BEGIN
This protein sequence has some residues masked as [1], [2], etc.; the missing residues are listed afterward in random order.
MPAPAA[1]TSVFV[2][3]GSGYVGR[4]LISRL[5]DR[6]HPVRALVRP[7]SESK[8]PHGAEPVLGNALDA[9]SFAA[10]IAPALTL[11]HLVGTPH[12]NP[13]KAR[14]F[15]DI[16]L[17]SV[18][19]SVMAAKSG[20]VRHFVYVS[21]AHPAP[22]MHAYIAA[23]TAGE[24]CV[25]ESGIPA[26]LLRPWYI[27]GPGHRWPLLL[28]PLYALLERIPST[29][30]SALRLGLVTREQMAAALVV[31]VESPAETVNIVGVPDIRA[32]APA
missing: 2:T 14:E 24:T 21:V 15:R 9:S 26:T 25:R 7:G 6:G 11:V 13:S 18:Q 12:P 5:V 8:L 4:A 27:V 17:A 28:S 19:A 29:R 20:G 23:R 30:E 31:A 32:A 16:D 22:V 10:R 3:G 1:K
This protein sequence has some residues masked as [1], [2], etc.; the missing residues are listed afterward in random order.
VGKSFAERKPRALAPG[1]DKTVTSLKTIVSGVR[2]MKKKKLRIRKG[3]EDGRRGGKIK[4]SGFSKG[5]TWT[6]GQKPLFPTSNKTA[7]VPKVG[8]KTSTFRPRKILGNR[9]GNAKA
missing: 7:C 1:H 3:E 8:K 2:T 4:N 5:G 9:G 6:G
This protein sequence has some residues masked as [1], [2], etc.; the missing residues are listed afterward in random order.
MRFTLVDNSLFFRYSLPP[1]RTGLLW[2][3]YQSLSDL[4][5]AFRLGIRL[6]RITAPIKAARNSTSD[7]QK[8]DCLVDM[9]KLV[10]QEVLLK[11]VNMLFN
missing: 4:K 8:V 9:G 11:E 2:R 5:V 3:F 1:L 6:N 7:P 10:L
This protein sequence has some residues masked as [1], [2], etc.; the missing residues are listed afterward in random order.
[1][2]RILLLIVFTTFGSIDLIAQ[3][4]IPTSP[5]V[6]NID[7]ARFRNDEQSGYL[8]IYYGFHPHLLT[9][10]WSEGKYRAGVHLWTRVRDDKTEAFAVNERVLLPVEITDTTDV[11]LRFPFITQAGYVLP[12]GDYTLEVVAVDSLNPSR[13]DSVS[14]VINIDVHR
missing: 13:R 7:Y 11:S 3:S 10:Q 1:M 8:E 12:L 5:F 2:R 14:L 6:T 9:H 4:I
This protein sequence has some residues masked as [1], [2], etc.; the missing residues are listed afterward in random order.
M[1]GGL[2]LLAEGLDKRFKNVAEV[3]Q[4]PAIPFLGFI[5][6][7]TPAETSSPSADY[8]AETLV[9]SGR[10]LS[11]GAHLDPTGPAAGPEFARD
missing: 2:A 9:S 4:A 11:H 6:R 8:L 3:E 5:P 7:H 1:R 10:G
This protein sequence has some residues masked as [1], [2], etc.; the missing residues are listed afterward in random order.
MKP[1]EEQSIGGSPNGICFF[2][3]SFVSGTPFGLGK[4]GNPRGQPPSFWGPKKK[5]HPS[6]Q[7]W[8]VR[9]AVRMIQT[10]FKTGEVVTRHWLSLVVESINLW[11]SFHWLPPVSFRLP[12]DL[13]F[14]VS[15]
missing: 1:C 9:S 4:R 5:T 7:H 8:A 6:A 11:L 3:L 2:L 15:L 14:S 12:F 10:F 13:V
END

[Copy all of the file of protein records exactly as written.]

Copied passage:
This protein sequence has some residues masked as [1], [2], etc.; the missing residues are listed afterward in random order.
MPAPAA[1]TSVFV[2][3]GSGYVGR[4]LISRL[5]DR[6]HPVRALVRP[7]SESK[8]PHGAEPVLGNALDA[9]SFAA[10]IAPALTL[11]HLVGTPH[12]NP[13]KAR[14]F[15]DI[16]L[17]SV[18][19]SVMAAKSG[20]VRHFVYVS[21]AHPAP[22]MHAYIAA[23]TAGE[24]CV[25]ESGIPA[26]LLRPWYI[27]GPGHRWPLLL[28]PLYALLERIPST[29][30]SALRLGLVTREQMAAALVV[31]VESPAETVNIVGVPDIRA[32]APA
missing: 2:T 14:E 24:T 21:V 15:R 9:S 26:T 25:R 7:G 6:G 11:V 13:S 18:Q 12:P 5:V 8:L 4:A 27:V 17:A 28:S 19:A 29:R 20:G 23:R 30:E 31:A 32:A 16:D 22:V 10:R 3:G 1:K
This protein sequence has some residues masked as [1], [2], etc.; the missing residues are listed afterward in random order.
VGKSFAERKPRALAPG[1]DKTVTSLKTIVSGVR[2]MKKKKLRIRKG[3]EDGRRGGKIK[4]SGFSKG[5]TWT[6]GQKPLFPTSNKTA[7]VPKVG[8]KTSTFRPRKILGNR[9]GNAKA
missing: 7:C 1:H 3:E 8:K 2:T 4:N 5:G 9:G 6:G
This protein sequence has some residues masked as [1], [2], etc.; the missing residues are listed afterward in random order.
MRFTLVDNSLFFRYSLPP[1]RTGLLW[2][3]YQSLSDL[4][5]AFRLGIRL[6]RITAPIKAARNSTSD[7]QK[8]DCLVDM[9]KLV[10]QEVLLK[11]VNMLFN
missing: 4:K 8:V 9:G 11:E 2:R 5:V 3:F 1:L 6:N 7:P 10:L
This protein sequence has some residues masked as [1], [2], etc.; the missing residues are listed afterward in random order.
[1][2]RILLLIVFTTFGSIDLIAQ[3][4]IPTSP[5]V[6]NID[7]ARFRNDEQSGYL[8]IYYGFHPHLLT[9][10]WSEGKYRAGVHLWTRVRDDKTEAFAVNERVLLPVEITDTTDV[11]LRFPFITQAGYVLP[12]GDYTLEVVAVDSLNPSR[13]DSVS[14]VINIDVHR
missing: 13:R 7:Y 11:S 3:S 10:Q 1:M 8:E 12:L 5:F 2:R 14:L 6:T 9:H 4:I
This protein sequence has some residues masked as [1], [2], etc.; the missing residues are listed afterward in random order.
M[1]GGL[2]LLAEGLDKRFKNVAEV[3]Q[4]PAIPFLGFI[5][6][7]TPAETSSPSADY[8]AETLV[9]SGR[10]LS[11]GAHLDPTGPAAGPEFARD
missing: 2:A 9:S 4:A 11:H 6:R 8:L 3:E 5:P 7:H 1:R 10:G
This protein sequence has some residues masked as [1], [2], etc.; the missing residues are listed afterward in random order.
MKP[1]EEQSIGGSPNGICFF[2][3]SFVSGTPFGLGK[4]GNPRGQPPSFWGPKKK[5]HPS[6]Q[7]W[8]VR[9]AVRMIQT[10]FKTGEVVTRHWLSLVVESINLW[11]SFHWLPPVSFRLP[12]DL[13]F[14]VS[15]
missing: 1:C 9:S 4:R 5:T 7:H 8:A 6:A 11:L 3:L 2:L 15:L 14:S 12:F 10:F 13:V